Segment 32. Contingency Tables: A First Look
Watch this segment
(Don't worry, what you see statically below is not the beginning of the segment. Press the play button to start at the beginning.)
The direct YouTube link is http://youtu.be/NvCdN2RFufY
1. 20 our of 100 U.S. Senators are women, yet when the Senate formed an intramural baseball team of 9 people only 1 woman was chosen for the team. What is the probability of this occurring by chance? What is the p-value with which the null hypothesis "there is no discrimination against women Senators" can be rejected?
2. A large jelly bean jar has 20% red jelly beans, 30% blue, and 50% yellow. If 6 jelly beans are chosen at random, what is the chance of getting exactly 2 of each color? What is the name of this distribution?
3. A small jelly bean jar has 2 red jelly beans, 3 blue, and 5 yellow. If 6 jelly beans are chosen at random, what is the chance of getting exactly 2 of each color? What is the name of this distribution?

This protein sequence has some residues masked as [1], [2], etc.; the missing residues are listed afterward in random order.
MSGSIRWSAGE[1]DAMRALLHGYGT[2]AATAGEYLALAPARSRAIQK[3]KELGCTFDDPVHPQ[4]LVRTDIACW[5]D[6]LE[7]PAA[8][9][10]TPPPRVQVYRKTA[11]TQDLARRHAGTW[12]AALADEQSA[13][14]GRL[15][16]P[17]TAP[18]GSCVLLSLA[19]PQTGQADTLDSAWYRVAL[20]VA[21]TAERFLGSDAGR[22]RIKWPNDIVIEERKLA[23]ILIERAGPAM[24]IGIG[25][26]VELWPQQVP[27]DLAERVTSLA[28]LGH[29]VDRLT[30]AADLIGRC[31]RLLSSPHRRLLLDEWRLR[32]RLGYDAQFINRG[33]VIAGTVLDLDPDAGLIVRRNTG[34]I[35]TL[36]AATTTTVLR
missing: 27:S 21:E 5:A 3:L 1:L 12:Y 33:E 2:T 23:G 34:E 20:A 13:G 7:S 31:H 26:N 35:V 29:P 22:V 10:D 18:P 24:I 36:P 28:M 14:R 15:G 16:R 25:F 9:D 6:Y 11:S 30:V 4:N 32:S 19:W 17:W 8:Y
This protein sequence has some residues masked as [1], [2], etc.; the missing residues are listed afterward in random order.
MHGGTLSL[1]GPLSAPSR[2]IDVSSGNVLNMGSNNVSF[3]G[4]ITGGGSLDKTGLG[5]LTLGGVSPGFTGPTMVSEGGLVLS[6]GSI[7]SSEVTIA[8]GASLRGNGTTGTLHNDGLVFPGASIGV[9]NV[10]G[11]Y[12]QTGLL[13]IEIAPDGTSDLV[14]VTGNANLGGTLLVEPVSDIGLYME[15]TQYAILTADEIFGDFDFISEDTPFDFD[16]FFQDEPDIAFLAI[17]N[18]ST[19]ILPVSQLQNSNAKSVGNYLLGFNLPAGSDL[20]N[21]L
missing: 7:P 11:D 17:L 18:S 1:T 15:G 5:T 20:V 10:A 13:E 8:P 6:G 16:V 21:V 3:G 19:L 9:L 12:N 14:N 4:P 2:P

To Think About
1. Suppose that, in the population, 82% of people are right-handed, 18% left handed; 49% are male, 51% female; and that handedness and sex are independent. Repeatedly draw samples of N=15 individuals, form the contingency table, and apply the chi-square test for significance to get a p-value, exactly as described in the lecture segment. How often is your p-value less than 0.05? If you get an answer that is different from 0.05, why? Try larger values of N until the answer converges to 0.05. (How are you handling zero draws when they occur?)
There was a surprise quiz. Bill's solutions are here.
We will analyze these contingency tables, asking (i) What is Failed to parse (unknown error): \chi^2 ? (ii) What is the p-value? (iii) Is there a significant association? (iv) If so, can you describe the main effect(s) seen?